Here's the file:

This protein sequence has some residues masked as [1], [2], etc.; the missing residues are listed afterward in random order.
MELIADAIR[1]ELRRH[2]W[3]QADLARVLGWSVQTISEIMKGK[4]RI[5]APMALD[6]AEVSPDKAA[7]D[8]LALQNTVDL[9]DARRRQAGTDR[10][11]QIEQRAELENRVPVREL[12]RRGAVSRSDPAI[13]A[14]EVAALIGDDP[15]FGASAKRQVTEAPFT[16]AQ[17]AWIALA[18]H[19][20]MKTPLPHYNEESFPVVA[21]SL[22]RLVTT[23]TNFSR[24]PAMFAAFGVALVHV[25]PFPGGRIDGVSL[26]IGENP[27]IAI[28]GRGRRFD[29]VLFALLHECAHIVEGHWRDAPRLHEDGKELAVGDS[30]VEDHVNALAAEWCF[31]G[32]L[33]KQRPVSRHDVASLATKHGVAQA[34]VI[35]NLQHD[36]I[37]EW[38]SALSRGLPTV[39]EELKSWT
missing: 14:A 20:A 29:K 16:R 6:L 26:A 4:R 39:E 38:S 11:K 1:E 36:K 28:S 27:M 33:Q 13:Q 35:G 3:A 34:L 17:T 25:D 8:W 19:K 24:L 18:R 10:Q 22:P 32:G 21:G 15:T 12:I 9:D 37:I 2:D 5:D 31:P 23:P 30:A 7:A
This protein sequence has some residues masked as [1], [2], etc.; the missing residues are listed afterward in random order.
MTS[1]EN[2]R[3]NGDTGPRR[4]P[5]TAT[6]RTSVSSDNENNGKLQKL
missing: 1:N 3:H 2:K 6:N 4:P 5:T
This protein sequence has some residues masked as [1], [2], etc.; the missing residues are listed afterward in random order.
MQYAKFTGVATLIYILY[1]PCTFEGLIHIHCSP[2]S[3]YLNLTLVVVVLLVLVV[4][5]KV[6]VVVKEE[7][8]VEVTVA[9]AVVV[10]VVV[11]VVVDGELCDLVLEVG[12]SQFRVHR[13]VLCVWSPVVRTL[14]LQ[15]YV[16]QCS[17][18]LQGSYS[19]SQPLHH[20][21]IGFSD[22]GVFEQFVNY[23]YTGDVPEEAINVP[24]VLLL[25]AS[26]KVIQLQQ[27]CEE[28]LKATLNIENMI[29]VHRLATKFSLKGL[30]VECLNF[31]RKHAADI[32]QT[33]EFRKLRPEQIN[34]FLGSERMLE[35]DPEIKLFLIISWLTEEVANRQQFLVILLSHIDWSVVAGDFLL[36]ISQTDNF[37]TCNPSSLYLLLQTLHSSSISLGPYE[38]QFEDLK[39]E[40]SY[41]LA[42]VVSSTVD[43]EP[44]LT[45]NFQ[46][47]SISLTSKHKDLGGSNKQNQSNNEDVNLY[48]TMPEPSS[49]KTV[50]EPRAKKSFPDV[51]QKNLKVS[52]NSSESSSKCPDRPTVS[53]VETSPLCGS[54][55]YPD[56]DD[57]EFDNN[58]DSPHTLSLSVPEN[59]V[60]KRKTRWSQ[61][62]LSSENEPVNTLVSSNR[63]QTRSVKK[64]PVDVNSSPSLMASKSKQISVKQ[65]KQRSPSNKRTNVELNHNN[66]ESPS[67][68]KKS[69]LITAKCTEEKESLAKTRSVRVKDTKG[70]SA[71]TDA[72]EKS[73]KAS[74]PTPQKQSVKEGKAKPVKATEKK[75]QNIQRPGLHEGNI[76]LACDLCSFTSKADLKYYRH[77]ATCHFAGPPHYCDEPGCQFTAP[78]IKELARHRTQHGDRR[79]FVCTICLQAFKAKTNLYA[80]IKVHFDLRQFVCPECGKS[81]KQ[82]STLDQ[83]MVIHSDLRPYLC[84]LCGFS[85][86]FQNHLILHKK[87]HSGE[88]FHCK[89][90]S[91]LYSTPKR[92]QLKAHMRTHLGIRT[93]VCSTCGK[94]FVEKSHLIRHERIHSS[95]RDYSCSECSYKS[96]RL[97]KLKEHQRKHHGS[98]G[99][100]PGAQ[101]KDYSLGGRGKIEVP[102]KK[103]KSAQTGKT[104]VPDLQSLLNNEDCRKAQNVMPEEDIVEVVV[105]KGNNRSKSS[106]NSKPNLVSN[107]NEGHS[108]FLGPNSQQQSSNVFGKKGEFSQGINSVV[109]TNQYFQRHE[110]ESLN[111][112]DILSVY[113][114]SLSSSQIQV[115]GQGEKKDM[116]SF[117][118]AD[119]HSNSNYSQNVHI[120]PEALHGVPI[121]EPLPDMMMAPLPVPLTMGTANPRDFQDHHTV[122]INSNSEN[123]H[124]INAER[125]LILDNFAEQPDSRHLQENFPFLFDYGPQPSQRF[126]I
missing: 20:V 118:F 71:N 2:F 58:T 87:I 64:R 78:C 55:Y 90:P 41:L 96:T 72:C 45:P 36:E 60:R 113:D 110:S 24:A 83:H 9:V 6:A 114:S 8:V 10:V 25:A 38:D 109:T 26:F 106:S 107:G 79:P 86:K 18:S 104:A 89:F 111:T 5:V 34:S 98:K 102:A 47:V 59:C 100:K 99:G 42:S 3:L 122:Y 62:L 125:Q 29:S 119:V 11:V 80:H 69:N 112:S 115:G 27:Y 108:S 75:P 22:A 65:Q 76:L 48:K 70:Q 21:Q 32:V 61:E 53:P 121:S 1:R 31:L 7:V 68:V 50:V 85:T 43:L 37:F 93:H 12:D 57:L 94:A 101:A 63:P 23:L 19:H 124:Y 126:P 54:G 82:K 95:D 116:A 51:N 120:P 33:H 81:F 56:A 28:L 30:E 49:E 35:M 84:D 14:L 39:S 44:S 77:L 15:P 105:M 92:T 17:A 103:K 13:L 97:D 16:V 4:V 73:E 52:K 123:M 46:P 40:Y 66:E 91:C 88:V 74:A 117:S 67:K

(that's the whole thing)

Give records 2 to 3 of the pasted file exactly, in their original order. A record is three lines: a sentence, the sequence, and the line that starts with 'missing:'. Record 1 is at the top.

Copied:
This protein sequence has some residues masked as [1], [2], etc.; the missing residues are listed afterward in random order.
MTS[1]EN[2]R[3]NGDTGPRR[4]P[5]TAT[6]RTSVSSDNENNGKLQKL
missing: 1:N 3:H 2:K 6:N 4:P 5:T
This protein sequence has some residues masked as [1], [2], etc.; the missing residues are listed afterward in random order.
MQYAKFTGVATLIYILY[1]PCTFEGLIHIHCSP[2]S[3]YLNLTLVVVVLLVLVV[4][5]KV[6]VVVKEE[7][8]VEVTVA[9]AVVV[10]VVV[11]VVVDGELCDLVLEVG[12]SQFRVHR[13]VLCVWSPVVRTL[14]LQ[15]YV[16]QCS[17][18]LQGSYS[19]SQPLHH[20][21]IGFSD[22]GVFEQFVNY[23]YTGDVPEEAINVP[24]VLLL[25]AS[26]KVIQLQQ[27]CEE[28]LKATLNIENMI[29]VHRLATKFSLKGL[30]VECLNF[31]RKHAADI[32]QT[33]EFRKLRPEQIN[34]FLGSERMLE[35]DPEIKLFLIISWLTEEVANRQQFLVILLSHIDWSVVAGDFLL[36]ISQTDNF[37]TCNPSSLYLLLQTLHSSSISLGPYE[38]QFEDLK[39]E[40]SY[41]LA[42]VVSSTVD[43]EP[44]LT[45]NFQ[46][47]SISLTSKHKDLGGSNKQNQSNNEDVNLY[48]TMPEPSS[49]KTV[50]EPRAKKSFPDV[51]QKNLKVS[52]NSSESSSKCPDRPTVS[53]VETSPLCGS[54][55]YPD[56]DD[57]EFDNN[58]DSPHTLSLSVPEN[59]V[60]KRKTRWSQ[61][62]LSSENEPVNTLVSSNR[63]QTRSVKK[64]PVDVNSSPSLMASKSKQISVKQ[65]KQRSPSNKRTNVELNHNN[66]ESPS[67][68]KKS[69]LITAKCTEEKESLAKTRSVRVKDTKG[70]SA[71]TDA[72]EKS[73]KAS[74]PTPQKQSVKEGKAKPVKATEKK[75]QNIQRPGLHEGNI[76]LACDLCSFTSKADLKYYRH[77]ATCHFAGPPHYCDEPGCQFTAP[78]IKELARHRTQHGDRR[79]FVCTICLQAFKAKTNLYA[80]IKVHFDLRQFVCPECGKS[81]KQ[82]STLDQ[83]MVIHSDLRPYLC[84]LCGFS[85][86]FQNHLILHKK[87]HSGE[88]FHCK[89][90]S[91]LYSTPKR[92]QLKAHMRTHLGIRT[93]VCSTCGK[94]FVEKSHLIRHERIHSS[95]RDYSCSECSYKS[96]RL[97]KLKEHQRKHHGS[98]G[99][100]PGAQ[101]KDYSLGGRGKIEVP[102]KK[103]KSAQTGKT[104]VPDLQSLLNNEDCRKAQNVMPEEDIVEVVV[105]KGNNRSKSS[106]NSKPNLVSN[107]NEGHS[108]FLGPNSQQQSSNVFGKKGEFSQGINSVV[109]TNQYFQRHE[110]ESLN[111][112]DILSVY[113][114]SLSSSQIQV[115]GQGEKKDM[116]SF[117][118]AD[119]HSNSNYSQNVHI[120]PEALHGVPI[121]EPLPDMMMAPLPVPLTMGTANPRDFQDHHTV[122]INSNSEN[123]H[124]INAER[125]LILDNFAEQPDSRHLQENFPFLFDYGPQPSQRF[126]I
missing: 20:V 118:F 71:N 2:F 58:T 87:I 64:R 78:C 55:Y 90:P 41:L 96:T 72:C 45:P 36:E 60:R 113:D 110:S 24:A 83:H 9:V 6:A 114:S 8:V 10:V 25:A 38:D 109:T 26:F 106:S 107:G 79:P 86:K 18:S 104:A 89:F 111:T 5:V 34:S 98:K 102:A 47:V 59:C 100:K 99:G 42:S 3:L 122:Y 62:L 125:Q 29:S 119:V 11:V 80:H 69:N 112:S 115:G 27:Y 108:S 75:P 22:A 65:Q 76:L 48:K 70:Q 21:Q 32:V 61:E 53:P 121:S 1:R 31:L 7:V 68:V 50:V 85:T 43:L 37:F 93:H 12:D 57:L 94:A 101:A 63:P 23:L 19:H 124:Y 126:P 54:G 82:K 95:D 116:A 51:N 120:P 33:H 81:F 56:A 28:L 30:E 49:E 35:M 84:D 14:L 39:S 44:S 77:L 15:P 105:M 92:T 17:A 103:K 13:L 97:D 16:V 4:V 73:E 52:K 123:M 46:P 40:Y 66:E 91:C 88:V 74:A 117:S 67:K